NIWA Guide to Polychaeta | Shore polychaetes | Pick shore group | Pick shore family | Shell polychaetes
Capitellidae Family Capitellidae (capitellid)
Scolecida (Annelida: Polychaeta)
About Family Capitellidae polychaetes in New Zealand.  
How to recognise the family: Thread-like sediment dwellers that live in unlined, rambling burrows and are considered to be relatively non-selective particle feeders. Capitellid worms are long, fragile, and difficult to collect intact. The capitellid body is weakly divided into a short anterior, so-called thoracic region of 8-21 plump segments and a long posterior abdomen of somewhat thinner segments. Capitellids have an open blood circulatory system without major vessels.There are no head appendages. The prostomium is conical to pointed. The first segment usually lacks chaetae, but not in Capitella. Parapodial lobes are no more than pads. The chaetae are capillaries in a limited number of anterior segments and thereafter hooded hooks, each with one main tooth and a transverse row of minute secondary teeth behind it. Adult size: Up to 50 mm long, and very thin.
How to recognise the New Zealand genera: The important generic-level characters are the number of anterior segments (9 in Capitella, 11 in Mediomastus, 12 in Heteromastus, Barantolla and Notomastus) and the number of capillary-bearing chaetigers (3-7 in Capitella, 4 in Mediomastus, 4-5 in Heteromastus, 6 in Barantolla, and 11 in Notomastus). However the thoracic-abdominal boundary may be difficult to determine and in juveniles there may be fewer segments with capillaries. Thus caution is needed in identifying individuals, although with enough specimens, as capitellids usually occur in large numbers, the issue should be resolvable.
Quick pick shore species: The up-curved pointed prostomium of Heteromastus filiformis (ClaparFde, 1864) is easily recognisable, as are its pairs of gill-like dorsal extensions on posterior segments. It also has a pygidial cirrus, otherwise lacking in most capitellids. However Barantolla is very similar to Heteromastus and a subtidal Barantolla species has recently been found which is distinctive for having only notochaetae on the first chaetiger. Mediomastus is also a very similar genus and is mentioned here as, although it has not been recorded from New Zealand, it may have been overlooked in the past, and is confusable with juveniles of Heteromastus spp.. Capitella males may have prominent enlarged notochaetal spines on chaetigers eight and nine. The well-known form previously believed to be one cosmopolitan species, Capitella capitata (Fabricius, 1780), has been shown to be a complex of numerous species. Most have yet to be scientifically named. There are at least two Capitella species in New Zealand. No rocky shore species.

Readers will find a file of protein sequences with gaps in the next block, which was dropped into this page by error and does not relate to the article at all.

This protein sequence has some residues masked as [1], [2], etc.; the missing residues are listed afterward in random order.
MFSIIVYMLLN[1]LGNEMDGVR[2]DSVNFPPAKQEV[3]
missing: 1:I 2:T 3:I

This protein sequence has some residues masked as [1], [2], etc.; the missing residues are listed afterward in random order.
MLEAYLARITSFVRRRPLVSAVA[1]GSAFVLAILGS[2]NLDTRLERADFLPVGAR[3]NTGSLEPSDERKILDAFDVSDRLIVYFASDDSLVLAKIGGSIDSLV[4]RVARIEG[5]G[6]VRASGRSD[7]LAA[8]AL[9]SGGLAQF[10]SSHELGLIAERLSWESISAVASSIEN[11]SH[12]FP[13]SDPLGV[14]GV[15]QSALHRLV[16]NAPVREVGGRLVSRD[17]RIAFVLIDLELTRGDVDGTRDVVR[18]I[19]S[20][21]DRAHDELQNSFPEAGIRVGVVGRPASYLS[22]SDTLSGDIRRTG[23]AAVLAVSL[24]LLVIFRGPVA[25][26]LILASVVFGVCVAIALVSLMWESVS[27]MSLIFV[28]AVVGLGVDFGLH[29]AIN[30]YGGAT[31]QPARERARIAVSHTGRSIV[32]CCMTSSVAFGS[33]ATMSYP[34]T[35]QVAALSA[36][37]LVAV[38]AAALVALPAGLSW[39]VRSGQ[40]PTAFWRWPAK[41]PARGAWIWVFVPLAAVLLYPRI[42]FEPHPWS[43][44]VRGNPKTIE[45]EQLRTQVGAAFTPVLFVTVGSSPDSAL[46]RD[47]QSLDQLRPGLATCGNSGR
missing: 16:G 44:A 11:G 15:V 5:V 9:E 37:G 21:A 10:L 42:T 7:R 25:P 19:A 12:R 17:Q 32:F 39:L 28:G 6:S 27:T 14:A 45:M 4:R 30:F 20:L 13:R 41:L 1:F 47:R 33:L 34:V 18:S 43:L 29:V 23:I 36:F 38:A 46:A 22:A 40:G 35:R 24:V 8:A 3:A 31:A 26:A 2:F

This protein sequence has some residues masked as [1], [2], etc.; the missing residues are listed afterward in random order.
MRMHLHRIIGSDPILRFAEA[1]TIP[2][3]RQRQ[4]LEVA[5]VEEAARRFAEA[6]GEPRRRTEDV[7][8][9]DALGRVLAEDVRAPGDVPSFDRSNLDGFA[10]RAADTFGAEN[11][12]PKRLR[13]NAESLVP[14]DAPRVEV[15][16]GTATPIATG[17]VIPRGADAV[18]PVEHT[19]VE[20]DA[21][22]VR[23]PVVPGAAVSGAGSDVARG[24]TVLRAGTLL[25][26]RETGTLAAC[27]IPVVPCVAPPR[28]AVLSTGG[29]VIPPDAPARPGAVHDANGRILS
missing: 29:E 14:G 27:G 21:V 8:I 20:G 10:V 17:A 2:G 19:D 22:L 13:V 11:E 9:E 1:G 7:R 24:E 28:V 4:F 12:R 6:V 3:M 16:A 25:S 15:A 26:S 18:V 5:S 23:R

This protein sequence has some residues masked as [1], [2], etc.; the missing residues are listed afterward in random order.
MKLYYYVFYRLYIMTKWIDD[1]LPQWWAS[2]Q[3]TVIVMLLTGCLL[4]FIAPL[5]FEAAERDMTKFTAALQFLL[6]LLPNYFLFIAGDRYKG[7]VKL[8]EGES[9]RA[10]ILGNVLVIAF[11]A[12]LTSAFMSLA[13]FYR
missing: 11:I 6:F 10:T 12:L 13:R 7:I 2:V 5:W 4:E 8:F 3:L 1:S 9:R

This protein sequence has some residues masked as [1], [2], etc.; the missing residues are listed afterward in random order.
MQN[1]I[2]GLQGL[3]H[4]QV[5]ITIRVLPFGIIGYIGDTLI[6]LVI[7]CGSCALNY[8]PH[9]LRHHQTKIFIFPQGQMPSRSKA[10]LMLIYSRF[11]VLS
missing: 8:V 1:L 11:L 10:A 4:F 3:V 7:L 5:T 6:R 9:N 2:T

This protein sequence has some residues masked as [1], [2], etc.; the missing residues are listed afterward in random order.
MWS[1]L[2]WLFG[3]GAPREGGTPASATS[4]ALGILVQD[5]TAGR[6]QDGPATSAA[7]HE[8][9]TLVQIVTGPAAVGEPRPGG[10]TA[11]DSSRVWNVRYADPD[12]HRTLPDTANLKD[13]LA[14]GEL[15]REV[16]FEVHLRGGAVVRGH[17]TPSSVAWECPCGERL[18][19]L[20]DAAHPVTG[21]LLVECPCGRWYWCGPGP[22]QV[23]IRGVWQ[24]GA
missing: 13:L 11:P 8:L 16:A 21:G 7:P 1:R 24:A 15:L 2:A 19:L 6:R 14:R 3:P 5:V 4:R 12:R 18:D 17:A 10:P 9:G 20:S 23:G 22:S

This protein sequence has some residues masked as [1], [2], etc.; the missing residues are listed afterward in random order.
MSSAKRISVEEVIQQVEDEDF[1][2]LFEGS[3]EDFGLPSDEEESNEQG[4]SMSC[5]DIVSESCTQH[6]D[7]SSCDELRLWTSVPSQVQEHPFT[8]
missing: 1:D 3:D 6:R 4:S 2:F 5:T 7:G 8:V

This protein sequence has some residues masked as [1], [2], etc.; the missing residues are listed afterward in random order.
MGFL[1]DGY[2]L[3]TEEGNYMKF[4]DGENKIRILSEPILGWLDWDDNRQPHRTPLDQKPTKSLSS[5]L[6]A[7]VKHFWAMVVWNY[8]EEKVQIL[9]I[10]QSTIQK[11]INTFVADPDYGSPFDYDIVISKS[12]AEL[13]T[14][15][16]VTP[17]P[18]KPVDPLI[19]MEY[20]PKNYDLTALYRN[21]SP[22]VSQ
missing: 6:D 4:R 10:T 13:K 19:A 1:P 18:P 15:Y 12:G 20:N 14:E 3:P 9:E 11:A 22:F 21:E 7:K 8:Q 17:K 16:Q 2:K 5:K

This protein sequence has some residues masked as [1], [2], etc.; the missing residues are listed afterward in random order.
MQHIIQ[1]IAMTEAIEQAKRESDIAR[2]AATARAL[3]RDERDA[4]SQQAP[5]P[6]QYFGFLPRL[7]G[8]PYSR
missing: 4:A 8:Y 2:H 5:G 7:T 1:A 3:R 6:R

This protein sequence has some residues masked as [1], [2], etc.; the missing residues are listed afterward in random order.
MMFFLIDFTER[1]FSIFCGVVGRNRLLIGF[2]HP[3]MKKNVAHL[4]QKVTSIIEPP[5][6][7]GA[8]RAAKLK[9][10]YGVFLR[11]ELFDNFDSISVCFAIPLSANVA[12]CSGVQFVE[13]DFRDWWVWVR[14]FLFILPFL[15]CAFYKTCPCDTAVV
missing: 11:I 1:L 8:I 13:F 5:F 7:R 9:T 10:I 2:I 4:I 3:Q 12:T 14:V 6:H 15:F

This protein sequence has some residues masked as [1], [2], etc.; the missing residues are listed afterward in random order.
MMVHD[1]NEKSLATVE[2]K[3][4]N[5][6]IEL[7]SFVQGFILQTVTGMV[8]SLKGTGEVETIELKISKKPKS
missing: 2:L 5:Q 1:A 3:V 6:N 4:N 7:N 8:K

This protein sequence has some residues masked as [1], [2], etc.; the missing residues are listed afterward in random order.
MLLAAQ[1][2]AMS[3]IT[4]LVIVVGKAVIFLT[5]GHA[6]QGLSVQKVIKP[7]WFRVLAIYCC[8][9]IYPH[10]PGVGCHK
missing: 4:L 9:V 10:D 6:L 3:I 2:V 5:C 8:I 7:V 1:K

Possible misidentifications: None
Distributions, lifestyle, and habitat: Mid-intertidal to continental shelf depths throughout New Zealand. Heteromastus filiformis and Capitella species occur throughout the world. Capitellids burrow deeply into muds and muddy sands, particularly in estuaries and harbours, and sometimes flourish in organically-enriched substrata. The surface sign consists of a tiny cone of black sediment pellets brought up from the anaerobic layers. Heteromastus filiformis is the most likely species to be encountered, followed by Capitella species.
Abundance: Common. Locally very dense around organic effluent discharges.
Taxonomic note: A much larger subtidal capitellid is a Notomastus sp. The validity of the similar and apparently endemic genus Capitellethus known only for Capitellethus dispar (Ehlers, 1907) is dubious but unresolved. Capitella has cryptic species.
References: (Eckelbarger & Grassle 1987: p62-76, f1-24), (Ehlers 1907: p24-25, f15-16), (Fauchald 1977: p31-36), (Grassle, Gelfman & Mills 1987: p77-88, f1-7), (Hutchings & Rainer 1982: p373-380), (Read 1983: p225), (Warren 1976: p195-209, f1-2, P1-4), (Warren, Hutchings & Doyle 1994: p227-256, f1-12), (Warren & Parker 1994: p299-306, f1-2).
(Full citations at Family pages literature cited list.)

Species in the guide: Rock Species: None for this family.
Sand Species: Capitella capitata | Heteromastus filiformis
Shell Species: None for this family.

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Last modified by G. Read, 25/07/2004    (dd/mm/yy)